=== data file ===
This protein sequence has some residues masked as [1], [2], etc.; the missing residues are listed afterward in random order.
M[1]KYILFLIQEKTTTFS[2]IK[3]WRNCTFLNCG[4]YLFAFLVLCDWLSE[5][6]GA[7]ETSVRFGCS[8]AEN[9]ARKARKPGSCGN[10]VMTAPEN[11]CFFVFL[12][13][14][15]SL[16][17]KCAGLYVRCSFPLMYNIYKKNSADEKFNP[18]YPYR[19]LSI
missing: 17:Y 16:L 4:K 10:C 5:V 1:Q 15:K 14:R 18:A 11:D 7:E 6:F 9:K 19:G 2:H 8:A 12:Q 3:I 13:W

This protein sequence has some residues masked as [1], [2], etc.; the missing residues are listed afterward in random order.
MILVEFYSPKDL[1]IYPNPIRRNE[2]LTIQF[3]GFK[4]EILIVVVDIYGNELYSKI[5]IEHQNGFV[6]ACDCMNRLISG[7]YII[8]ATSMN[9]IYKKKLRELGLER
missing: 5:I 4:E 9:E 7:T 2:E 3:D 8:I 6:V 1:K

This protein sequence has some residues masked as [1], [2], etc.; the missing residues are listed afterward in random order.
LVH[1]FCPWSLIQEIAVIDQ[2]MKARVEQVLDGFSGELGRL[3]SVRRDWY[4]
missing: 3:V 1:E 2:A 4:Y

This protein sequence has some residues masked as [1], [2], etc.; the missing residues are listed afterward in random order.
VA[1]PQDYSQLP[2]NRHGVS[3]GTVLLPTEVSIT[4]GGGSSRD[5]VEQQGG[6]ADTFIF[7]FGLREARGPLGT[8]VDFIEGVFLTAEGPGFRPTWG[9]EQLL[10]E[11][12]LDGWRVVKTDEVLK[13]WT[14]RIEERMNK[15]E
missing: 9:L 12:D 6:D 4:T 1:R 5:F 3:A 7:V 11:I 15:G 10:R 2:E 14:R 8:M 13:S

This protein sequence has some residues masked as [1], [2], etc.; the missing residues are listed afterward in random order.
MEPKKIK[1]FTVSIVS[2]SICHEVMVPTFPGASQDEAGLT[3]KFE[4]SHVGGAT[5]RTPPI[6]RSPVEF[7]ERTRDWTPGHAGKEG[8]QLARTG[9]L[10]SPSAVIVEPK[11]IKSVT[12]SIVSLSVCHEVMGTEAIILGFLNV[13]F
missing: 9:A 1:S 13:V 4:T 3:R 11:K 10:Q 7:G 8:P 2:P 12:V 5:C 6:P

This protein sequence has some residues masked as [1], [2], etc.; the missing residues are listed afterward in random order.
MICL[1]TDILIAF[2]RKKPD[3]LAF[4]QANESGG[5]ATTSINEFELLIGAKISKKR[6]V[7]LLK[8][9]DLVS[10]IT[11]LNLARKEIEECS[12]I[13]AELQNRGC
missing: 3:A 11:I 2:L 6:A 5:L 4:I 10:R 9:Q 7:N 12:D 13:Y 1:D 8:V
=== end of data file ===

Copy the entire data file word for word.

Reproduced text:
This protein sequence has some residues masked as [1], [2], etc.; the missing residues are listed afterward in random order.
M[1]KYILFLIQEKTTTFS[2]IK[3]WRNCTFLNCG[4]YLFAFLVLCDWLSE[5][6]GA[7]ETSVRFGCS[8]AEN[9]ARKARKPGSCGN[10]VMTAPEN[11]CFFVFL[12][13][14][15]SL[16][17]KCAGLYVRCSFPLMYNIYKKNSADEKFNP[18]YPYR[19]LSI
missing: 17:Y 16:L 4:K 10:C 5:V 1:Q 15:K 14:R 18:A 11:D 7:E 6:F 9:K 19:G 2:H 8:A 12:Q 3:I 13:W

This protein sequence has some residues masked as [1], [2], etc.; the missing residues are listed afterward in random order.
MILVEFYSPKDL[1]IYPNPIRRNE[2]LTIQF[3]GFK[4]EILIVVVDIYGNELYSKI[5]IEHQNGFV[6]ACDCMNRLISG[7]YII[8]ATSMN[9]IYKKKLRELGLER
missing: 5:I 4:E 9:E 7:T 2:E 3:D 8:I 6:V 1:K

This protein sequence has some residues masked as [1], [2], etc.; the missing residues are listed afterward in random order.
LVH[1]FCPWSLIQEIAVIDQ[2]MKARVEQVLDGFSGELGRL[3]SVRRDWY[4]
missing: 3:V 1:E 2:A 4:Y

This protein sequence has some residues masked as [1], [2], etc.; the missing residues are listed afterward in random order.
VA[1]PQDYSQLP[2]NRHGVS[3]GTVLLPTEVSIT[4]GGGSSRD[5]VEQQGG[6]ADTFIF[7]FGLREARGPLGT[8]VDFIEGVFLTAEGPGFRPTWG[9]EQLL[10]E[11][12]LDGWRVVKTDEVLK[13]WT[14]RIEERMNK[15]E
missing: 9:L 12:D 6:D 4:T 1:R 5:F 3:A 7:V 11:I 15:G 10:R 2:E 14:R 8:M 13:S

This protein sequence has some residues masked as [1], [2], etc.; the missing residues are listed afterward in random order.
MEPKKIK[1]FTVSIVS[2]SICHEVMVPTFPGASQDEAGLT[3]KFE[4]SHVGGAT[5]RTPPI[6]RSPVEF[7]ERTRDWTPGHAGKEG[8]QLARTG[9]L[10]SPSAVIVEPK[11]IKSVT[12]SIVSLSVCHEVMGTEAIILGFLNV[13]F
missing: 9:A 1:S 13:V 4:T 3:R 11:K 10:Q 7:G 8:P 2:P 12:V 5:C 6:P

This protein sequence has some residues masked as [1], [2], etc.; the missing residues are listed afterward in random order.
MICL[1]TDILIAF[2]RKKPD[3]LAF[4]QANESGG[5]ATTSINEFELLIGAKISKKR[6]V[7]LLK[8][9]DLVS[10]IT[11]LNLARKEIEECS[12]I[13]AELQNRGC
missing: 3:A 11:I 2:L 6:A 5:L 4:I 10:R 9:Q 7:N 12:D 13:Y 1:D 8:V